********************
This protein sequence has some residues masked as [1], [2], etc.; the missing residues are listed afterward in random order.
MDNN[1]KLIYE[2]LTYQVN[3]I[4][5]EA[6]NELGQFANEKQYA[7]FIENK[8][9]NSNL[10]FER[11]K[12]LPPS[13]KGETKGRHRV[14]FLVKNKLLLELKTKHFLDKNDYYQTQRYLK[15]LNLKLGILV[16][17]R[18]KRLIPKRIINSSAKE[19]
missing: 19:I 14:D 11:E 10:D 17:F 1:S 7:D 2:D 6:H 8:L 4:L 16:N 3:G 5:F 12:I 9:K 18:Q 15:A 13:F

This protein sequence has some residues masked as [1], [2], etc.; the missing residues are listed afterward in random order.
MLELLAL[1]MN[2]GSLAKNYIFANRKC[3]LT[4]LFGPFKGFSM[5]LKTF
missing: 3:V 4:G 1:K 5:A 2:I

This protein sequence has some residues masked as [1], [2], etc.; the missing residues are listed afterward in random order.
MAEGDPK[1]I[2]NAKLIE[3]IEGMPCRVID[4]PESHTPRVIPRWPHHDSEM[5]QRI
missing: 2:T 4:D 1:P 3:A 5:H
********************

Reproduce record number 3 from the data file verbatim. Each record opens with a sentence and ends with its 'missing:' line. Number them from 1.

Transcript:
This protein sequence has some residues masked as [1], [2], etc.; the missing residues are listed afterward in random order.
MAEGDPK[1]I[2]NAKLIE[3]IEGMPCRVID[4]PESHTPRVIPRWPHHDSEM[5]QRI
missing: 2:T 4:D 1:P 3:A 5:H